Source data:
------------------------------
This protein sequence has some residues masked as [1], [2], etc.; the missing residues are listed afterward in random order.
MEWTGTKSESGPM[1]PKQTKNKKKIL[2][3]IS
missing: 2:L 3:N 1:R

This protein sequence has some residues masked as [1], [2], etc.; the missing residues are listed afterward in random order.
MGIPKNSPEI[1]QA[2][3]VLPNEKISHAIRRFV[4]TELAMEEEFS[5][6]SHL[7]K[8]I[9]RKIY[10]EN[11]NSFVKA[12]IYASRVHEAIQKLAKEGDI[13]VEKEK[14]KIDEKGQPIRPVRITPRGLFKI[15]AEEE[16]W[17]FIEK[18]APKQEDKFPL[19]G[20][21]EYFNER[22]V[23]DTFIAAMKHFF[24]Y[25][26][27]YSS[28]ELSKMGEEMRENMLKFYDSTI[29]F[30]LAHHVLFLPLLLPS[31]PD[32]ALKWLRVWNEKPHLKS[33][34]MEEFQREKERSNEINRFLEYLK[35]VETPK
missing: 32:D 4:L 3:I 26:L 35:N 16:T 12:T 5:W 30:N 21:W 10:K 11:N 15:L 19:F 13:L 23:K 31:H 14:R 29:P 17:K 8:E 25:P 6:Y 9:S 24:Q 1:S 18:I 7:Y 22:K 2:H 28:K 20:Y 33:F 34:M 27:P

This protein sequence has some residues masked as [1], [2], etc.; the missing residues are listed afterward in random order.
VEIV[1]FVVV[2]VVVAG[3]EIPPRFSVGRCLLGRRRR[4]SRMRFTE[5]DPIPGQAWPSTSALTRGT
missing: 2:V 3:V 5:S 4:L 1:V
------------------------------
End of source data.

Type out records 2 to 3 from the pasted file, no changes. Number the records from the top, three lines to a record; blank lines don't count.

This protein sequence has some residues masked as [1], [2], etc.; the missing residues are listed afterward in random order.
MGIPKNSPEI[1]QA[2][3]VLPNEKISHAIRRFV[4]TELAMEEEFS[5][6]SHL[7]K[8]I[9]RKIY[10]EN[11]NSFVKA[12]IYASRVHEAIQKLAKEGDI[13]VEKEK[14]KIDEKGQPIRPVRITPRGLFKI[15]AEEE[16]W[17]FIEK[18]APKQEDKFPL[19]G[20][21]EYFNER[22]V[23]DTFIAAMKHFF[24]Y[25][26][27]YSS[28]ELSKMGEEMRENMLKFYDSTI[29]F[30]LAHHVLFLPLLLPS[31]PD[32]ALKWLRVWNEKPHLKS[33][34]MEEFQREKERSNEINRFLEYLK[35]VETPK
missing: 32:D 4:L 3:I 26:L 35:N 16:T 12:T 5:W 30:N 21:W 10:K 11:N 15:L 19:F 13:L 23:K 31:H 14:R 29:P 17:K 8:E 25:P 6:Y 9:S 24:Q 1:S 18:I 7:Y 22:K 2:H 28:K 20:Y 33:F 34:M 27:P

This protein sequence has some residues masked as [1], [2], etc.; the missing residues are listed afterward in random order.
VEIV[1]FVVV[2]VVVAG[3]EIPPRFSVGRCLLGRRRR[4]SRMRFTE[5]DPIPGQAWPSTSALTRGT
missing: 2:V 3:V 5:S 4:L 1:V